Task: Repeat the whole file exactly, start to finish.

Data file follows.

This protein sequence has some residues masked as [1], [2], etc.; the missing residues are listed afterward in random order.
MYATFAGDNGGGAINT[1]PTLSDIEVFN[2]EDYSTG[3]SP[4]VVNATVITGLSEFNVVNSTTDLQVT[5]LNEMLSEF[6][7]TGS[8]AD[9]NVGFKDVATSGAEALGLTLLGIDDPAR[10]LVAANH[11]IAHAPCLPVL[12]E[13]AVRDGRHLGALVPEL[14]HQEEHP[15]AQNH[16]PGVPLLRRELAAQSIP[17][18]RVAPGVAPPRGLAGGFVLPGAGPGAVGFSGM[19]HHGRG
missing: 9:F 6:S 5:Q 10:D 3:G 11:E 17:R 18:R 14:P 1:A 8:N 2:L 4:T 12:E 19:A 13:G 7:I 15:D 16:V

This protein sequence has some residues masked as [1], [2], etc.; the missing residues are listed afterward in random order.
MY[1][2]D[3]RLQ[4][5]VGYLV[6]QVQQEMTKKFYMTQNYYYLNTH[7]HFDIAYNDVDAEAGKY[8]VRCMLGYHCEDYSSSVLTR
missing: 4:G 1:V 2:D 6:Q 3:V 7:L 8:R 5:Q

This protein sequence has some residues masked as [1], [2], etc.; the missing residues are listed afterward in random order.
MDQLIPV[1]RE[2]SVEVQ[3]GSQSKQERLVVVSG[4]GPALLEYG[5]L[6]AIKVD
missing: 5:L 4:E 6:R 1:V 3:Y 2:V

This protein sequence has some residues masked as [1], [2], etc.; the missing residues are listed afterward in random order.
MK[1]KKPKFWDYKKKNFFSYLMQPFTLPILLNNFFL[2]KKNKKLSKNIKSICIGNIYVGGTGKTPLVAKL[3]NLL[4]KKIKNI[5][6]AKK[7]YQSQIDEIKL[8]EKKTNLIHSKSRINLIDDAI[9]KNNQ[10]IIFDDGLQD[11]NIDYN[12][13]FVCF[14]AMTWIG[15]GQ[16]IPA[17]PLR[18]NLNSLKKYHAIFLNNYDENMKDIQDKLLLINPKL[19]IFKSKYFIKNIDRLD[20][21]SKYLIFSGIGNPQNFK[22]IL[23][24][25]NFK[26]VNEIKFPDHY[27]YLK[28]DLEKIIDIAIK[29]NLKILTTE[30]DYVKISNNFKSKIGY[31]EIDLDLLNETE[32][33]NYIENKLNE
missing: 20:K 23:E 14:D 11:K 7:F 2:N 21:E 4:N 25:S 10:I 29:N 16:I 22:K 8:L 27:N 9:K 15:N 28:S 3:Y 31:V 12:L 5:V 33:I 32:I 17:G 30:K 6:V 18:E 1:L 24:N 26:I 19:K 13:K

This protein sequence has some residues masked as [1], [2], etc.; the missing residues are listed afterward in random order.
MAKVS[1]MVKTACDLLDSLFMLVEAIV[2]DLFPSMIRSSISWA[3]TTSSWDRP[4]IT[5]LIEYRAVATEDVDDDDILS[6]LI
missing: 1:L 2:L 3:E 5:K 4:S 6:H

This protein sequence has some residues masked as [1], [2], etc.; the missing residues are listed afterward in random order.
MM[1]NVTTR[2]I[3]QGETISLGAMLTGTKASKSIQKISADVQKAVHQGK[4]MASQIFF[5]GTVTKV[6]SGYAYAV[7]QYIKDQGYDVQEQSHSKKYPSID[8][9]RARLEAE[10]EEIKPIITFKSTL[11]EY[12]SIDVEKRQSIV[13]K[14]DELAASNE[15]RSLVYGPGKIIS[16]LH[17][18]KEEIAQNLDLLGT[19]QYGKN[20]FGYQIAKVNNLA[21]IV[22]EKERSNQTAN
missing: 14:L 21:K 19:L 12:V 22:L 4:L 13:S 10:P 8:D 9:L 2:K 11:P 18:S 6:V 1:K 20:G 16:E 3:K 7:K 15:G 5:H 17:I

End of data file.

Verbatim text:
This protein sequence has some residues masked as [1], [2], etc.; the missing residues are listed afterward in random order.
MYATFAGDNGGGAINT[1]PTLSDIEVFN[2]EDYSTG[3]SP[4]VVNATVITGLSEFNVVNSTTDLQVT[5]LNEMLSEF[6][7]TGS[8]AD[9]NVGFKDVATSGAEALGLTLLGIDDPAR[10]LVAANH[11]IAHAPCLPVL[12]E[13]AVRDGRHLGALVPEL[14]HQEEHP[15]AQNH[16]PGVPLLRRELAAQSIP[17][18]RVAPGVAPPRGLAGGFVLPGAGPGAVGFSGM[19]HHGRG
missing: 9:F 6:S 5:Q 10:D 3:G 11:E 17:R 18:R 14:P 1:A 8:N 2:L 4:T 12:E 19:A 13:G 7:I 15:D 16:V

This protein sequence has some residues masked as [1], [2], etc.; the missing residues are listed afterward in random order.
MY[1][2]D[3]RLQ[4][5]VGYLV[6]QVQQEMTKKFYMTQNYYYLNTH[7]HFDIAYNDVDAEAGKY[8]VRCMLGYHCEDYSSSVLTR
missing: 4:G 1:V 2:D 6:Q 3:V 7:L 8:R 5:Q

This protein sequence has some residues masked as [1], [2], etc.; the missing residues are listed afterward in random order.
MDQLIPV[1]RE[2]SVEVQ[3]GSQSKQERLVVVSG[4]GPALLEYG[5]L[6]AIKVD
missing: 5:L 4:E 6:R 1:V 3:Y 2:V

This protein sequence has some residues masked as [1], [2], etc.; the missing residues are listed afterward in random order.
MK[1]KKPKFWDYKKKNFFSYLMQPFTLPILLNNFFL[2]KKNKKLSKNIKSICIGNIYVGGTGKTPLVAKL[3]NLL[4]KKIKNI[5][6]AKK[7]YQSQIDEIKL[8]EKKTNLIHSKSRINLIDDAI[9]KNNQ[10]IIFDDGLQD[11]NIDYN[12][13]FVCF[14]AMTWIG[15]GQ[16]IPA[17]PLR[18]NLNSLKKYHAIFLNNYDENMKDIQDKLLLINPKL[19]IFKSKYFIKNIDRLD[20][21]SKYLIFSGIGNPQNFK[22]IL[23][24][25]NFK[26]VNEIKFPDHY[27]YLK[28]DLEKIIDIAIK[29]NLKILTTE[30]DYVKISNNFKSKIGY[31]EIDLDLLNETE[32][33]NYIENKLNE
missing: 20:K 23:E 14:D 11:K 7:F 2:N 21:E 4:N 25:S 10:I 29:N 16:I 22:K 8:L 27:N 9:K 15:N 28:S 3:Y 31:V 12:L 5:V 33:I 32:I 17:G 30:K 6:V 18:E 1:L 24:N 26:I 19:K 13:K

This protein sequence has some residues masked as [1], [2], etc.; the missing residues are listed afterward in random order.
MAKVS[1]MVKTACDLLDSLFMLVEAIV[2]DLFPSMIRSSISWA[3]TTSSWDRP[4]IT[5]LIEYRAVATEDVDDDDILS[6]LI
missing: 1:L 2:L 3:E 5:K 4:S 6:H

This protein sequence has some residues masked as [1], [2], etc.; the missing residues are listed afterward in random order.
MM[1]NVTTR[2]I[3]QGETISLGAMLTGTKASKSIQKISADVQKAVHQGK[4]MASQIFF[5]GTVTKV[6]SGYAYAV[7]QYIKDQGYDVQEQSHSKKYPSID[8][9]RARLEAE[10]EEIKPIITFKSTL[11]EY[12]SIDVEKRQSIV[13]K[14]DELAASNE[15]RSLVYGPGKIIS[16]LH[17][18]KEEIAQNLDLLGT[19]QYGKN[20]FGYQIAKVNNLA[21]IV[22]EKERSNQTAN
missing: 14:L 21:K 19:L 12:V 22:L 4:L 13:S 10:P 8:D 9:L 2:K 11:P 18:S 6:V 1:K 20:G 16:E 3:K 7:K 15:G 5:H 17:I